Scales, chords and intervals are all related concepts in music theory.
As you learn them, you’ll often hear different words used to explain how they work.
One of the most common is the term scale degrees.
But what are scale degrees exactly? And how are they different from intervals?
In this article I’ll explain what scale degrees are and why they’re important to know.
Let’s get started.
Everyone knows the feeling of having a song stuck in your head. Once it starts it can be hard to make it go away.
But the ultra-catchy tunes that stay lodged in your brain for hours are different.
I’m talking about the dreaded earworm. These are the irresistible melodies and musical figures that you can’t help but hum under your breath.
Digital audio files are the raw material of music production.
From streaming platforms to sample packs, all the audio you work with has to be stored somewhere in a file.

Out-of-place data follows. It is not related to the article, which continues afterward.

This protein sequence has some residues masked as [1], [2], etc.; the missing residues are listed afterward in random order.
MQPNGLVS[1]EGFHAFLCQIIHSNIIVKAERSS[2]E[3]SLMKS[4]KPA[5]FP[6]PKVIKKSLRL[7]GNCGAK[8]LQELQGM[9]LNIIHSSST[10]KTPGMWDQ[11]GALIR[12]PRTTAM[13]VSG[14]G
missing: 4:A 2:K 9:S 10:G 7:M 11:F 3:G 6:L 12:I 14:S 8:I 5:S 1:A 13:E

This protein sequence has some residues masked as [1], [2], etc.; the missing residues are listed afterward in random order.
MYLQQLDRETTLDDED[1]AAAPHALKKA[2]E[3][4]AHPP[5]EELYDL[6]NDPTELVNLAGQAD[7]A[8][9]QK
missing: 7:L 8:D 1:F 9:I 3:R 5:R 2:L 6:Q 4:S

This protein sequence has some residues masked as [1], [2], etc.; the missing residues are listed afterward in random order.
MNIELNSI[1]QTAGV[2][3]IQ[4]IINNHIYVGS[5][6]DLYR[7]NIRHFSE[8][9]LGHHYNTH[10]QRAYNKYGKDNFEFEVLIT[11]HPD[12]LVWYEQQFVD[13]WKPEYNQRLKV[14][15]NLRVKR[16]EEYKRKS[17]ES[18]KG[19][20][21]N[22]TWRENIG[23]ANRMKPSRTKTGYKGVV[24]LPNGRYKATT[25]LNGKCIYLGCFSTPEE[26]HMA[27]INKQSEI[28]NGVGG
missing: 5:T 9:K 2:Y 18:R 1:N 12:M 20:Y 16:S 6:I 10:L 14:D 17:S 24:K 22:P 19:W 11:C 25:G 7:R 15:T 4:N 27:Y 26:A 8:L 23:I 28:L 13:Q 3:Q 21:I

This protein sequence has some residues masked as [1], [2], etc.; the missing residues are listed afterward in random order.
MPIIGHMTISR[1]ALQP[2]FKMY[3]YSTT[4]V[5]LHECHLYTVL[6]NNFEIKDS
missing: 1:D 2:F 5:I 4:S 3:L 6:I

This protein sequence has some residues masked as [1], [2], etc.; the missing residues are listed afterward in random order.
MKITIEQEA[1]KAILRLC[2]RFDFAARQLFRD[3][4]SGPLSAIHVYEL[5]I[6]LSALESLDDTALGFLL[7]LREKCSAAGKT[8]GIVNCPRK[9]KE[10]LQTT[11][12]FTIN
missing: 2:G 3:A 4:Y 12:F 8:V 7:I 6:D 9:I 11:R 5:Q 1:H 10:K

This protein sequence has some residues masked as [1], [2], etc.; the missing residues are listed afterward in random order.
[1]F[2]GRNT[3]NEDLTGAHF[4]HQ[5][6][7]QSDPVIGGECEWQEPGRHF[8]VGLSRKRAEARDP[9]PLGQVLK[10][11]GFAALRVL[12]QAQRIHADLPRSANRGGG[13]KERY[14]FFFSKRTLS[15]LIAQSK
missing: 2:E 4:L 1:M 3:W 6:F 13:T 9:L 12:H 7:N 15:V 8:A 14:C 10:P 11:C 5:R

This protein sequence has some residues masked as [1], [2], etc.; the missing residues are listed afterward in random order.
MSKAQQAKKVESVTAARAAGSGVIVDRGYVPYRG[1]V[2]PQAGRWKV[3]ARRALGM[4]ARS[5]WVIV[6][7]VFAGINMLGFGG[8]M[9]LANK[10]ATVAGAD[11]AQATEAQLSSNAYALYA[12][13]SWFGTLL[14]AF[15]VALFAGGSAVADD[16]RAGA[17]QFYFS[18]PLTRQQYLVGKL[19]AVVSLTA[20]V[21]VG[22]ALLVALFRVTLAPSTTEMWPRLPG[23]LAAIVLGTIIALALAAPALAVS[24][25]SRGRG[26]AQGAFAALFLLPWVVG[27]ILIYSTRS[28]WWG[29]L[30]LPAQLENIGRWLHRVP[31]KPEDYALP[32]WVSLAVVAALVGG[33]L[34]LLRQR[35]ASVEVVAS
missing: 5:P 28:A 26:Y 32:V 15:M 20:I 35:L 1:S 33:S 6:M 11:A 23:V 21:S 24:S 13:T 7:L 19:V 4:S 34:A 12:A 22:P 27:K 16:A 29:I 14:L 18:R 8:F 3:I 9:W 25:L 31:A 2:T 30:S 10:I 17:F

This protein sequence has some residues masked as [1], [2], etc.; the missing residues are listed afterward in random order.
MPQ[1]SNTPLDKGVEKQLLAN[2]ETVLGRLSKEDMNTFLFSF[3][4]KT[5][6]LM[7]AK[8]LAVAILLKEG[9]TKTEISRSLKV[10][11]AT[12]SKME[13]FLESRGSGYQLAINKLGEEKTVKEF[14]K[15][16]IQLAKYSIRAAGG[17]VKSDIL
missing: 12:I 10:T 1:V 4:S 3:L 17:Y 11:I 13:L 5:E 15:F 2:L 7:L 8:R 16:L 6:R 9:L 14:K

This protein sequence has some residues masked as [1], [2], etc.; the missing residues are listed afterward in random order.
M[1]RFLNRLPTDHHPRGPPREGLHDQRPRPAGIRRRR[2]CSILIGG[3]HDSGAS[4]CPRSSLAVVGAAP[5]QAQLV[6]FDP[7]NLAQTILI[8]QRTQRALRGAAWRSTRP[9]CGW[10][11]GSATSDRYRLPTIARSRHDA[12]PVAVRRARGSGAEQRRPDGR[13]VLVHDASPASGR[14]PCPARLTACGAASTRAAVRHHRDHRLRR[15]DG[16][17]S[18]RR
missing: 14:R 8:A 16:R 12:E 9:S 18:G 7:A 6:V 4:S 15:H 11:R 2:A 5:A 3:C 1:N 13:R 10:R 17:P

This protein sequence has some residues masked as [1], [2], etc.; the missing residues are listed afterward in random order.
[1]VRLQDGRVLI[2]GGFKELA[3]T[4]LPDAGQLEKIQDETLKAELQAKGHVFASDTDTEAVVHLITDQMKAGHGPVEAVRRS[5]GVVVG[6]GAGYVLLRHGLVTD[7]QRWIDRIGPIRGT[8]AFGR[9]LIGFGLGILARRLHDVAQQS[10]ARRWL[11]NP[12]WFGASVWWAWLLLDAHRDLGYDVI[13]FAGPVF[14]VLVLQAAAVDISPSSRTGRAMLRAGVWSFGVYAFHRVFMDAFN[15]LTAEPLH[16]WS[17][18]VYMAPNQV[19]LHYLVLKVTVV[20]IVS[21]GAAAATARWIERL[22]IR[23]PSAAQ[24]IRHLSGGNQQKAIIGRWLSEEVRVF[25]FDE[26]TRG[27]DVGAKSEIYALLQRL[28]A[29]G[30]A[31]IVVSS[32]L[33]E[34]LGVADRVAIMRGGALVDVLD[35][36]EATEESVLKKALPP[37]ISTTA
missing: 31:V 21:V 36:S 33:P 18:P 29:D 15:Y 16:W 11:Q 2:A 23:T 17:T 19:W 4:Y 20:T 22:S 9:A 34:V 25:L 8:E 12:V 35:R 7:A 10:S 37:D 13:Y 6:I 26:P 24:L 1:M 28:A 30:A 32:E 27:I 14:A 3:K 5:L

But many types of audio formats are used in different situations.
The piano has a special place among traditional musical instruments.
It’s considered a standard tool for learning, writing and performing music.
With such a widely-used instrument, there’s a general consensus on the ideal piano sound. But is that all there is to the piano?
In fact, there’s much more to this classic sound than you might think. Thanks to innovative builders and DAW plugins, there are more creative approaches to the piano than ever before.
Most home studios contain an arsenal of carefully chosen gear. From synths and groove boxes to guitars and drums, the tools in your studio need to be connected properly to work. But for some types of gear, making the right connection means you’ll need an extra piece of equipment—a DI box.